Many can appreciate the valuable information that can be obtained by manipulating biological cells, e.g., inserting a foreign molecule, such as a gene, protein, or peptide, and then study the cell’s response to the molecule. However, many can also recognize how difficult it is to insert a molecule into a biological cell.
As described in a recent article in The Technology Review, Needling Molecules: A simple method may solve the problem of getting stuff into cells, in fact, it can be like breaking into a fortress because it often relies on biological tricks such as infecting a cell with a virus or attaching a protein to another one that will sneak it through the cell’s membrane. Many of these methods are specific to certain types of cells and only work with specific molecules.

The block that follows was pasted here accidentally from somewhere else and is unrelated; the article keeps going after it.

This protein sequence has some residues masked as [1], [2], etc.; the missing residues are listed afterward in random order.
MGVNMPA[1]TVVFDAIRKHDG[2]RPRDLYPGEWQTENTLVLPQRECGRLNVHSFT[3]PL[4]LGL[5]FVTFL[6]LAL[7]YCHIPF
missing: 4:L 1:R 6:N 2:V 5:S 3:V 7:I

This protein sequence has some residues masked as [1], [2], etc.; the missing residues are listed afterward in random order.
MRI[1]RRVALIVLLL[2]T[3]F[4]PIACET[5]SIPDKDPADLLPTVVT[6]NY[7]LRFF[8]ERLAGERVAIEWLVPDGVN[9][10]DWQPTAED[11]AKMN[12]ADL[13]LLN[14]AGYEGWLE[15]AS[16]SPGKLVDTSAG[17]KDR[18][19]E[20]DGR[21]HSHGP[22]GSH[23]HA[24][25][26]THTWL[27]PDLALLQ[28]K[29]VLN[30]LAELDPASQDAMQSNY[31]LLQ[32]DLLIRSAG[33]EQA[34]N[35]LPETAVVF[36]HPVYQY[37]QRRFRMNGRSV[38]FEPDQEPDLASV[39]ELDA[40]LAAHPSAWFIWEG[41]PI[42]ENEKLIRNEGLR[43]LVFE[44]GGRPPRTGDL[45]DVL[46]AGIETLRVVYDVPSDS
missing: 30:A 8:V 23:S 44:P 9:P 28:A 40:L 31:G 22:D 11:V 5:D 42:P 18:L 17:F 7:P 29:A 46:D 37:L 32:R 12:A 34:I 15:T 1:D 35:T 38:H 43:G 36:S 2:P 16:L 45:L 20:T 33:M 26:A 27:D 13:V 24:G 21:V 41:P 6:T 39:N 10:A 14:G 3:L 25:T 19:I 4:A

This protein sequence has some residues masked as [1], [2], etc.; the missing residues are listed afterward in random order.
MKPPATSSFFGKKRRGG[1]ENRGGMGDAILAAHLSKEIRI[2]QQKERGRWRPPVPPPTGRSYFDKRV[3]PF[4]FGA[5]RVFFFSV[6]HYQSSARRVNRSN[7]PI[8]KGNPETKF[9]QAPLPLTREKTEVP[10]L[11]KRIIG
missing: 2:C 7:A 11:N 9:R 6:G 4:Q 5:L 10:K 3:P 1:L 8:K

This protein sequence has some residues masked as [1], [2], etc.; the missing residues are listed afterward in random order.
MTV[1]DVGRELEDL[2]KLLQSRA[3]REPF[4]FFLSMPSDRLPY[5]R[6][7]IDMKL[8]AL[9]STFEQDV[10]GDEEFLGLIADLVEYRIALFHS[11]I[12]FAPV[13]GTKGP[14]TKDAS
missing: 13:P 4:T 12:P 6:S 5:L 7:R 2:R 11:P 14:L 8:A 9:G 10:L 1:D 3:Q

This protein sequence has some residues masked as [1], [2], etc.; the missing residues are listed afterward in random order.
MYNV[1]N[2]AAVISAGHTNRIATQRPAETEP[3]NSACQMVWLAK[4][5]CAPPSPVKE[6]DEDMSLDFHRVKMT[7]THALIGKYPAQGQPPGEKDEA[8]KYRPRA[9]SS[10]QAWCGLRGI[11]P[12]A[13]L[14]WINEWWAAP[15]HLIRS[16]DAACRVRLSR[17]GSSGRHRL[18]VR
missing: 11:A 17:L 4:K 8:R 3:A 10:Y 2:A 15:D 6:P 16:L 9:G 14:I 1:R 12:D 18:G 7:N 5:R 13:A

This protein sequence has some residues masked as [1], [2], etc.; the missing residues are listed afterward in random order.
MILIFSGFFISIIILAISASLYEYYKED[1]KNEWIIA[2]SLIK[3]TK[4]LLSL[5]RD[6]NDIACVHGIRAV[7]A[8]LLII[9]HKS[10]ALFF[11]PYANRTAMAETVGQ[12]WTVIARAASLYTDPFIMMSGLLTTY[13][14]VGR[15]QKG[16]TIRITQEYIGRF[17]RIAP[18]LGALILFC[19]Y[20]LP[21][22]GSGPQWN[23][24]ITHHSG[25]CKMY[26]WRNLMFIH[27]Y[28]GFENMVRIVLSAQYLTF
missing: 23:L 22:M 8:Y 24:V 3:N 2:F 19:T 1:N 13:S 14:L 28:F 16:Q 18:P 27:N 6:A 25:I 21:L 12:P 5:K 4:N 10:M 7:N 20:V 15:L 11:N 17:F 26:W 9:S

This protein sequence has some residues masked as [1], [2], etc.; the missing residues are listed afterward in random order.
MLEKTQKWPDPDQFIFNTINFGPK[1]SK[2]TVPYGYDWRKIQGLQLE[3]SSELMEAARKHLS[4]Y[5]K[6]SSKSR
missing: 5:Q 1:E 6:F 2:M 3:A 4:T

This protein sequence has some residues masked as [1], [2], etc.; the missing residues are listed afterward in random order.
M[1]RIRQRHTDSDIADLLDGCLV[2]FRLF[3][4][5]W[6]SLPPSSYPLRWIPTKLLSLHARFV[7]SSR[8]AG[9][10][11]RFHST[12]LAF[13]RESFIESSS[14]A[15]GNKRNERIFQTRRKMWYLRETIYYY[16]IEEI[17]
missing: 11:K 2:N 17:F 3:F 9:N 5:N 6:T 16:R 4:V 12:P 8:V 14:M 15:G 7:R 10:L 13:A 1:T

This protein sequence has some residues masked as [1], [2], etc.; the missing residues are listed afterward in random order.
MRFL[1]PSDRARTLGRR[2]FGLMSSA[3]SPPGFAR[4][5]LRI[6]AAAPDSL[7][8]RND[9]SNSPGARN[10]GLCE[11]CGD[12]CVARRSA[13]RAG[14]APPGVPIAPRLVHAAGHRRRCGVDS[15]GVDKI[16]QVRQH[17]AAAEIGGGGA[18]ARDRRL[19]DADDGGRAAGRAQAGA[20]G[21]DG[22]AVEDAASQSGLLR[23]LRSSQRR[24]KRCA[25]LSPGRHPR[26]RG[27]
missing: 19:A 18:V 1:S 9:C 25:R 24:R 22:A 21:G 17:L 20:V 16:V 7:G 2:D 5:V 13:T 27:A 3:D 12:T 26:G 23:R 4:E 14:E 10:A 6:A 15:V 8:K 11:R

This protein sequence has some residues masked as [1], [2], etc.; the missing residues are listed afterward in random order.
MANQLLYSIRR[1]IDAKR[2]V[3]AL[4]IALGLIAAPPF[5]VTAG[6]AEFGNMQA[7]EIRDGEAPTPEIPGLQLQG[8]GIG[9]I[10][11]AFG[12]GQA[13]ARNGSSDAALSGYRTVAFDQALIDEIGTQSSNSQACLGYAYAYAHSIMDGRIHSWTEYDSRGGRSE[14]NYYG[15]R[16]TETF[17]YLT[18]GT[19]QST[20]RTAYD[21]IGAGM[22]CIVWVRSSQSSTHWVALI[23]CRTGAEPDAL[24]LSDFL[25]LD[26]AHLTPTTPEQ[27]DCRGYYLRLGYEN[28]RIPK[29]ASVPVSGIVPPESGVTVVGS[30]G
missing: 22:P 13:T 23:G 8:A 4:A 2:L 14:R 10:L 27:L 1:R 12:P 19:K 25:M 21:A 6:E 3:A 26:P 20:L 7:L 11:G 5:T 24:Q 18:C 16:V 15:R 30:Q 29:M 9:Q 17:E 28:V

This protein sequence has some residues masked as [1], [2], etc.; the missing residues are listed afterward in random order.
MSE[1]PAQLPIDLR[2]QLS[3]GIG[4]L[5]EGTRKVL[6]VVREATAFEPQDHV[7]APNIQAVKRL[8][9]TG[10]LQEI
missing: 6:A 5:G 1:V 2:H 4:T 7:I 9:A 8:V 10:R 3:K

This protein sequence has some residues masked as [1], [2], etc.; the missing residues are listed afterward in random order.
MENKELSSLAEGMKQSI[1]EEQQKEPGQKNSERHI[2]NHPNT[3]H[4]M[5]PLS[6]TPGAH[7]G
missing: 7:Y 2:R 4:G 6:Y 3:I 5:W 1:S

As the article reports, this is not without hope. A team led by Hongkun Park, a professor of chemistry and physics at Harvard University, has developed a simple and direct alternative: using nanowires as needles to poke molecules into cells.